A monk by day and a makeup artist by night who’s made up Miss Universe and celebrities, Kodo Nishimura wants to break Japan’s silence on LGBT+ issues with the power of his makeup brushes and his religion.
“The first time I put on makeup, I was playing with my mum’s Chanel eyeshadow. I’d become a clown, but I didn’t want her to know I’d been playing with it, so I’d dab the surface flat again,” laughs 30-year-old Kodo Nishimura. An LGBT activist who has given a speech at United Nations Population Fund Headquarters, painted the faces of Miss Universe, and worked with the likes of pop stars and brands such as L’Oreal, he lives two lives: one as a well-known makeup artist and one as a Buddhist monk. “I’ve been through that stage when I’d felt worthless. As a monk and a makeup artist, I want to help LGBT+ people find it meaningful to be alive. They may be two different ways of helping people, but they both come from the same place – my heart,” he says. He talked Hive Life through his painful journey coming out in socially conservative Japan and explained how he plans to use his makeup skills to help gender minorities reconcile their identities in the country.
Photo Credit: Leslie Kee
Considering himself “gender-gifted,” Kodo grew up with a fluid view of gender. “My body is physically male, yet my mind is neither male or female. I can be both in many ways,” he wrote in his blog. However, as he grew older, his liberal views became his deepest fears. “I was afraid that if I shared my feelings, I’d be isolated,” he says of his life as a closeted teen living in a Buddhist monastery in Tokyo. “I couldn’t make any friends. I couldn’t trust anybody. I was worried that my parents would find out that I was interested in boys,” he remembers.
Kodo is not the only person to wrestle with and hide his gender identity in Japan. While the country has relatively liberal LGBT+ laws in comparison to many other Asian locales, being openly gay or transgender still remains largely taboo in a country where there’s a lack of systems or laws that provide protection against discrimination or harassment. “I was told I was a fag, a she-male, a hormonal corruption,” Kodo once wrote.
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In search of a safe space where he could be himself, he moved to New York to study at Parsons School of Design when he was 18. It was an adventure that proved difficult. “When I went to the US, I felt inferior being an Asian and Japanese. I couldn’t find my beauty,” Kodo recalls. As a sensitive teenager in a foreign country, he sought solace in his childhood interest, and it was then his passion for beauty truly blossomed. “I’m interested in not only what’s on our skin, but what stays even after we shower. It’s the feeling of being someone else, being stronger. It’s the experience and the memory that stays in our brain. That’s the most magical part of makeup.”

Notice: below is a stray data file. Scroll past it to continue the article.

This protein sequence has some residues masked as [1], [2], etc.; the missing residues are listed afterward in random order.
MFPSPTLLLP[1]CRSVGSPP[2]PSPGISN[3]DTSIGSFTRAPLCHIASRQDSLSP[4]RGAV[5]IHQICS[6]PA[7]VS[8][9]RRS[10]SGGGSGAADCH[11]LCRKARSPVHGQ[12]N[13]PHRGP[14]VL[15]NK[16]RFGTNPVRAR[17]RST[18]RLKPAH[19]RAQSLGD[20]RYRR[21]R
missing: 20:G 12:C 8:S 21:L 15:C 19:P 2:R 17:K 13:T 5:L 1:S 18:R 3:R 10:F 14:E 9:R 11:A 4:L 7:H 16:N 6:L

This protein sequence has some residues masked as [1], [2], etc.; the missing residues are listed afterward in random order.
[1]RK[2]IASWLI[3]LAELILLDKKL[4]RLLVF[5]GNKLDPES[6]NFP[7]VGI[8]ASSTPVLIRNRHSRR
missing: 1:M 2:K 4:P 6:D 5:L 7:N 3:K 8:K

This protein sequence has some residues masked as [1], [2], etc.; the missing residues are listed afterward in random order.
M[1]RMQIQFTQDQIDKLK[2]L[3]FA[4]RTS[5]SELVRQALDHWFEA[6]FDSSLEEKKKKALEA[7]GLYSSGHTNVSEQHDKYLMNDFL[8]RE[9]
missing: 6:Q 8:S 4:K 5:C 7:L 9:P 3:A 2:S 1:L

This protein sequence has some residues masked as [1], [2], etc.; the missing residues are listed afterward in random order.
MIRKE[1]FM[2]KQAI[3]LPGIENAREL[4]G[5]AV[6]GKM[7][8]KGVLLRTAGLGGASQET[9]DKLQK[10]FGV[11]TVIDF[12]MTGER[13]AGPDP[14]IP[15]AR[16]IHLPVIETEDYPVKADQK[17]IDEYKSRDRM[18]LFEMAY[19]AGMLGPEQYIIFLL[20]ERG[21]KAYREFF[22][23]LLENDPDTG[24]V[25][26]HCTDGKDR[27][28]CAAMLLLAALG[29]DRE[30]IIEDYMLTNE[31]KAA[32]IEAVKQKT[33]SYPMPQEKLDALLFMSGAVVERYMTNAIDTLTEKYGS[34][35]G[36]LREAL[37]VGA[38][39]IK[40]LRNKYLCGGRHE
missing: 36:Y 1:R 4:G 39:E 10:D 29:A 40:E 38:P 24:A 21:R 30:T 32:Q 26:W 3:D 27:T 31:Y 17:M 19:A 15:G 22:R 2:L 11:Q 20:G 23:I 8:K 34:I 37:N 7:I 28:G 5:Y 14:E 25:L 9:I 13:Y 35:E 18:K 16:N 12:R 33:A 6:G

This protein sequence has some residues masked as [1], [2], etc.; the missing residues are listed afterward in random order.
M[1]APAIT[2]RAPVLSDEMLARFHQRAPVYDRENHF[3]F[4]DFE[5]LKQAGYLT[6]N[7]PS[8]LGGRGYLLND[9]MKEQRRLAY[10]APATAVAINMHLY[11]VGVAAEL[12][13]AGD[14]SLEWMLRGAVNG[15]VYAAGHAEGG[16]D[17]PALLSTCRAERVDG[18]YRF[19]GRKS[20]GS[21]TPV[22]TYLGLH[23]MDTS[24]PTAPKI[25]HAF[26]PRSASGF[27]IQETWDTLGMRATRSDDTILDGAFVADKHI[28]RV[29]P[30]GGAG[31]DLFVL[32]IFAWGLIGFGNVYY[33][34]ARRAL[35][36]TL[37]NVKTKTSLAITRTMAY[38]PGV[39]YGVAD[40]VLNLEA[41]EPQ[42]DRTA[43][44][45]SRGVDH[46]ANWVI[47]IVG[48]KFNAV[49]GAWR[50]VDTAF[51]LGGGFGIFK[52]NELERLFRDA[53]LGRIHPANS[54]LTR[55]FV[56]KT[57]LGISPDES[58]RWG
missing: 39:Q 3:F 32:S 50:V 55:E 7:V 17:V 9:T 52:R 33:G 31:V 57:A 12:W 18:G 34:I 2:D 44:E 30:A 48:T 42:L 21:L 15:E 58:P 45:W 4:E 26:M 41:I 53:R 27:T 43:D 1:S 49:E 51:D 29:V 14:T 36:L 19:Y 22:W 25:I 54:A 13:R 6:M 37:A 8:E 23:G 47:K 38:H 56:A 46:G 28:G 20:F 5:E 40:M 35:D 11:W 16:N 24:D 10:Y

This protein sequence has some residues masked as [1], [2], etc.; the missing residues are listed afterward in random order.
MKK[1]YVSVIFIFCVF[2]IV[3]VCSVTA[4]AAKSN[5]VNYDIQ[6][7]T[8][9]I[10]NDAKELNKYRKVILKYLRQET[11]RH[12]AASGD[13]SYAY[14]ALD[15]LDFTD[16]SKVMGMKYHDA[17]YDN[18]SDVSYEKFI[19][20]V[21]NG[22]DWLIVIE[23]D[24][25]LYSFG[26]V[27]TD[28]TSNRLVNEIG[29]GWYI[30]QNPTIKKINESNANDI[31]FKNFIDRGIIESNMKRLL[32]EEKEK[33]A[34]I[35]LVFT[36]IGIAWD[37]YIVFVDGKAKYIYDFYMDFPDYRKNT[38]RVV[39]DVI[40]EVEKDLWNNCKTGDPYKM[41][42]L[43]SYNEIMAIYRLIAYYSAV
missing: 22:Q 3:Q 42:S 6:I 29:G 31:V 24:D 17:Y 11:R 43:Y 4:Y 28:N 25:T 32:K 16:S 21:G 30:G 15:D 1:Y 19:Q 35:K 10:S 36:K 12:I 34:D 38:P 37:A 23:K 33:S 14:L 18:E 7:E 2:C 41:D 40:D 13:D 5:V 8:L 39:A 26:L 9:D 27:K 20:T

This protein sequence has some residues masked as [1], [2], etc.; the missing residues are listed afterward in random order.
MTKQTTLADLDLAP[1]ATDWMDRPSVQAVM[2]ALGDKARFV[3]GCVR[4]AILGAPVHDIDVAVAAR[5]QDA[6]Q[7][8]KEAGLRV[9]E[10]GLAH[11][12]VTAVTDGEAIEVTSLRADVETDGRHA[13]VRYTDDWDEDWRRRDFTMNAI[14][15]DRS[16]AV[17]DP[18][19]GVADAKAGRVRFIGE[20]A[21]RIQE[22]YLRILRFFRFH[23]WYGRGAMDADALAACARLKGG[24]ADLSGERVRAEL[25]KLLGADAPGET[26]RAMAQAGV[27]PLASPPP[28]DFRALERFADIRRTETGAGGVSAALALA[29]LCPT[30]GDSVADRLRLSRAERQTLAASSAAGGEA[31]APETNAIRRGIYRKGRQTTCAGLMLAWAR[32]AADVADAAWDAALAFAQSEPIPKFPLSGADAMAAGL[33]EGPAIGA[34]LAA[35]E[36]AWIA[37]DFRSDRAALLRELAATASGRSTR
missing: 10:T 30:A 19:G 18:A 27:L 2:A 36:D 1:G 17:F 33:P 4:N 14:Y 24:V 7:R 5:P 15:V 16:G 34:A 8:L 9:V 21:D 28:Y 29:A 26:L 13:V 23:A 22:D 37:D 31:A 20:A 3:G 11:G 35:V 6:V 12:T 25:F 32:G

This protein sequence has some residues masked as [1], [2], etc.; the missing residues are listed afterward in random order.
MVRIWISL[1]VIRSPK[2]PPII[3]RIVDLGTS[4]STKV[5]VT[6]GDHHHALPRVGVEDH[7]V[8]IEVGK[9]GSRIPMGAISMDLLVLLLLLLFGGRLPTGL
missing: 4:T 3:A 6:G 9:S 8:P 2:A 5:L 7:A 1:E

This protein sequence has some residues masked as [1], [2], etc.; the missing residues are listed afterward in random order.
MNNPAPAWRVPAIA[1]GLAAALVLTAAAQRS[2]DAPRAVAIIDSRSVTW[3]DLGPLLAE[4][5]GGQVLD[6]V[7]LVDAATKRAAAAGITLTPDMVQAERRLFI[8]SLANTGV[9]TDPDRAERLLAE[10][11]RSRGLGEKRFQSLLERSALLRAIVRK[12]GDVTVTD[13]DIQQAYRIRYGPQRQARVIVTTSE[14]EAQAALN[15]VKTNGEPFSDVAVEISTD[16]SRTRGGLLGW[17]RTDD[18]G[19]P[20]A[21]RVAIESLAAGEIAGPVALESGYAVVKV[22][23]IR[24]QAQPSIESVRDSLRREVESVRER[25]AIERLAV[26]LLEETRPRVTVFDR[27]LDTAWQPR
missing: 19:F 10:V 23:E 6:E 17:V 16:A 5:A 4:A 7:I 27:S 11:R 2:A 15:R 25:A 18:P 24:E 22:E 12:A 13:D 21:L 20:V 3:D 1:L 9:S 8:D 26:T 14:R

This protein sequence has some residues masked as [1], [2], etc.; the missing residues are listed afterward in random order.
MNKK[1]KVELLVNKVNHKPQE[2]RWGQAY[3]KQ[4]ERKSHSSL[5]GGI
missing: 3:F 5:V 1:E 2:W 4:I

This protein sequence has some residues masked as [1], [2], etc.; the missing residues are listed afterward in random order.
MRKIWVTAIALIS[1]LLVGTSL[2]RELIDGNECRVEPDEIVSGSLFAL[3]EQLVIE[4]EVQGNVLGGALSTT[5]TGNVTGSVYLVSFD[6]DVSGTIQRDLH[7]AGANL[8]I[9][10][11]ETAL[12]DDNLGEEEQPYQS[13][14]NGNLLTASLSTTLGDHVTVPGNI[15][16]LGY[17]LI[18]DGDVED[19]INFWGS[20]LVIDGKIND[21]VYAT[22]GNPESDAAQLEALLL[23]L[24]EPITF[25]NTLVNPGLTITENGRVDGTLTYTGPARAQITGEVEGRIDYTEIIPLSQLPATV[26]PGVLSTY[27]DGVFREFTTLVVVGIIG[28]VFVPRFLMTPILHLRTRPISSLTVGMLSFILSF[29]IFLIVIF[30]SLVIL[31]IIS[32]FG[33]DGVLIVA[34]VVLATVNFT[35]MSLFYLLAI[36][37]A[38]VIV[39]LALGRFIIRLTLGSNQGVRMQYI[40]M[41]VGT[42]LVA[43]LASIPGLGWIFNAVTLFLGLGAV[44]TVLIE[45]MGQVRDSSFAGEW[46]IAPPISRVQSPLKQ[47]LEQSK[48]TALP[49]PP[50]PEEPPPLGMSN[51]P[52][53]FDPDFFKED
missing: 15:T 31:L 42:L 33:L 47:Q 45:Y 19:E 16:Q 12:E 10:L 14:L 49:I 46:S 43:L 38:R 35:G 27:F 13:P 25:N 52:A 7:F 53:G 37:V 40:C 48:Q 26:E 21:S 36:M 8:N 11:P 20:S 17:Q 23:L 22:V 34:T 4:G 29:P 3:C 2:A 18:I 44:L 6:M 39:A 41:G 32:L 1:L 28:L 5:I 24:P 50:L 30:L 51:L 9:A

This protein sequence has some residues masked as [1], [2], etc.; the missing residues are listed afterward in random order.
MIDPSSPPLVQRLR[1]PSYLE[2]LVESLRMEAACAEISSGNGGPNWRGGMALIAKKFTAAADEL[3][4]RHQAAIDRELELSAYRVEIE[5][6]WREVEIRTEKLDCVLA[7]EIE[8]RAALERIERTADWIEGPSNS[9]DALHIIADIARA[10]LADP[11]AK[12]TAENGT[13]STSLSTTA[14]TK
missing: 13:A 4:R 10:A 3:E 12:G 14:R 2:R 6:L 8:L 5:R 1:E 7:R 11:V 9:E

After his graduation, Kodo forayed into the makeup industry in the US, but at 24, he returned to Japan to train as a Buddhist monk only to find himself caught in yet another struggle between his identity and his religion. “I didn’t want the impression of other monks being degraded because of me,” Kodo says of the conflict he felt at the time. It wasn’t until he sought guidance from his teacher that he realised he needn’t worry. “He said, ‘If being who you are and wearing makeup and jewels helps you deliver the message in Buddhism that everybody is equal, I don’t see that as a problem,’” Kodo recalls of what his Buddhist master told him.
Photo Credit: Yoko Miyazaki
Today, this life-changing remark still rings loud in his ears, inspiring him to open up about his life’s journey as a way of amplifying the conversation about LGBT+ rights and speeding up Japan’s slow march toward equality. And it’s a story that’s resonated far beyond his homeland, garnering headlines from Vogue, The New York Style Magazine, Cosmopolitan and more.
“When I was young, it was so hard for me to be ok with my sexuality, but now, almost every day, I read about LGBT rights in the newspaper. There are books and there are TV shows,” says Kodo. As he sees it, while Japan may be lagging behind other countries on these issues, it is slowly becoming more progressive as new generations come into play. “Some schools now allow the mix and match of uniforms, where girls can choose trousers and a tie. Some female-only universities have started to accept trans women,” he explains. “Time is only going to move forward. Our generation is learning so LGBT issues are only going to get better. It’s only going to open more doors.”
Photo Credit: to Tomohiro Ohsumi / Getty Images
To spread his message, Kodo gives speeches – he recently gave one at Yale University – and holds makeup seminars every weekend for people of all sexual orientations. More than just typical classes, they serve as counselling sessions through which Kodo hopes to inspire people to accept who they are. “It might be hard to find people to understand you right now, but I think your sexuality exists for a good and meaningful reason. I hope you can hold on to this as your candle light, get to know yourself, and maybe someday you can help somebody else.”
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